Shopping is not just plentiful it’s painless in Singapore too – no racing to meet closing-time curfews, no parcel-laden, cross-city steeple-chases, there’s always somewhere open to trade, just nearby, or ridiculously easily accessible by MRT. From some hotels, like those down in Marina Bay which connect to the fabulous Suntec City Mall, City Link Mall and Marina Square by skywalk, there’s no need even to tread Singaporean soil to shop. In others, like Raffles, with its own exclusive cluster of exquisite boutiques, selling Jim Thompson Silks, designer jewellery, teas and accoutrements, accessories and designer threads, high-class collectibles and souvenirs of the house, there’s really no need to step outside at all.
In its last life Chimes was the Convent of the Sisters of the Infant Jesus, dedicated to the education of young Catholic ladies.
Some years ago the Convent closed and was reborn as a centre of pleasure and leisure. The former chapel is a now a chic reception centre. The cloisters are taken up with souvenir shops, restaurants and cafes. The courtyards and lawns are given over to outdoor dining areas. The classrooms have become clubs, discos and bars which boom with house music and bands.
This is the place to end a Singapore night, with a romantic dinner in one of those courtyard restaurants, then dancing out the demons until dawn in one of the discos or nightclubs.
The Divine Wine Society Bar, in the lobby of ultra-modern Parkview Square, offers a completely different and totally 21st century experience.
Sunk in deep leather armchairs we drank in the grandeur of the place; the lofty vaulted ceiling, the screened gallery with the grand piano, the art deco bronze balconies, thick with decoration; the art nouveau murals and frescos where formations of stylized deer on the hoof and streamlined birds on the wing speed through groves of fantastical trees; the mighty-temple pillars in bleached-stone white; the carpet like a deep, pink rolling cloud; the towering three storey wine chiller, silhouetted with thousands of supine bottles.
An angel, in diaphanous white, with glittering wings and halo, floated silently across on ethereal ballet-slippered feet, with a gold-emblazoned drinks list of biblical proportions, to take our order. We watched in wonder as she soared on the end of a wire, higher and higher, buzzing backwards and forwards, up to the very top shelf of the giant fridge, in quest of our champagne.
Had she been accompanied by celestial choirs, rather than a piercing mechanical whine, we might well have believed that we had died and gone to heaven.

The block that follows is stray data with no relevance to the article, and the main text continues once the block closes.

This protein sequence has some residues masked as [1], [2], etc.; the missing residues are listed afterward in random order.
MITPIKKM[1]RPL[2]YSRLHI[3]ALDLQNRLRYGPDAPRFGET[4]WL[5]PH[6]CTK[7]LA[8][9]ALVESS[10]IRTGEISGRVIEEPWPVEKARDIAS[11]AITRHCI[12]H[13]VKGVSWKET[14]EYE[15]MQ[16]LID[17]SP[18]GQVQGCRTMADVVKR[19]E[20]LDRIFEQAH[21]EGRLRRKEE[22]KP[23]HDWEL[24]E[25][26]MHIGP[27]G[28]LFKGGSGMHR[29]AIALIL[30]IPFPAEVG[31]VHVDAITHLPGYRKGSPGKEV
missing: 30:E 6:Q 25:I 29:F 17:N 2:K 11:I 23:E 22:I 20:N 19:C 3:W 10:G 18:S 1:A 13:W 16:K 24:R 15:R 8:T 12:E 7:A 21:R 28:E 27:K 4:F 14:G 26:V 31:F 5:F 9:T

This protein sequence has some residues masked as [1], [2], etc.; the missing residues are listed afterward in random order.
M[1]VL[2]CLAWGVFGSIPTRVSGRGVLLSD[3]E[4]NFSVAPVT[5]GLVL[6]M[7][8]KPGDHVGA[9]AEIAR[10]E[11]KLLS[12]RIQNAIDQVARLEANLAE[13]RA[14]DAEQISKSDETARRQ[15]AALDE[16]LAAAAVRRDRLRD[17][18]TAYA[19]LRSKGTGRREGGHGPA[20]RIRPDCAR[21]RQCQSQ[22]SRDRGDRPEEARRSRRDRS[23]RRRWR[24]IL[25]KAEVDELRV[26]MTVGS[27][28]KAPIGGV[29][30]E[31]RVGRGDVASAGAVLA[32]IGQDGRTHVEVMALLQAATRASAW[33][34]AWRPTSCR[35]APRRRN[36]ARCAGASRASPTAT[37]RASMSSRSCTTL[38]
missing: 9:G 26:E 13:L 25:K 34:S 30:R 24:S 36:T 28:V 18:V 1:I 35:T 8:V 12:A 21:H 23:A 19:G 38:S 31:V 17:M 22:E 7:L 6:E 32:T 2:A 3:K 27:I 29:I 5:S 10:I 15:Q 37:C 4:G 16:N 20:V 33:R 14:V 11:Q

Clean, green, well-behaved and law-abiding it may be, but Singapore is far from lifeless and Singaporeans are far from dull. The city has a plethora of bars, clubs, pubs and party places where its people love to let their hair down and live it up.
Most famous of Singapore’s watering holes is the Long Bar at Raffles Hotel. It is a slice of old Singapore; all polished teak tables, green lamps, wooden beams, heavy ceiling fans and worn brass, with narrow French doors opening onto wide verandahs and with the long curved bar which gives it its name, as its focal point. Steeped in a century and half of history, it whispers with stories of times past and of old colonial characters long gone.
The traditions of the Long Bar, however, are very much alive and dutifully observed by the steady stream of visitors who flock to it, like pilgrims to a shrine. The Singapore Sling, invented here almost a century ago by barman Ngiam Tong Boon and whipped up now by the fridge full, is almost a holy obligation. The potent pink pineapple-coconut-cream-tasting concoction is ritually sipped, accompanied by peanuts in their shells, which are, according to custom, dropped on the floor and crunched underfoot.
Still, is something lost in the loudly marveling voices, the ankle socks with sandals, the pantacourts and the tank tops of today’s Long Bar, we wondered? And we found ourselves thinking wistfully of white linen, panamas and voile, with the occasional crisp comment tossed from behind the Straits Times.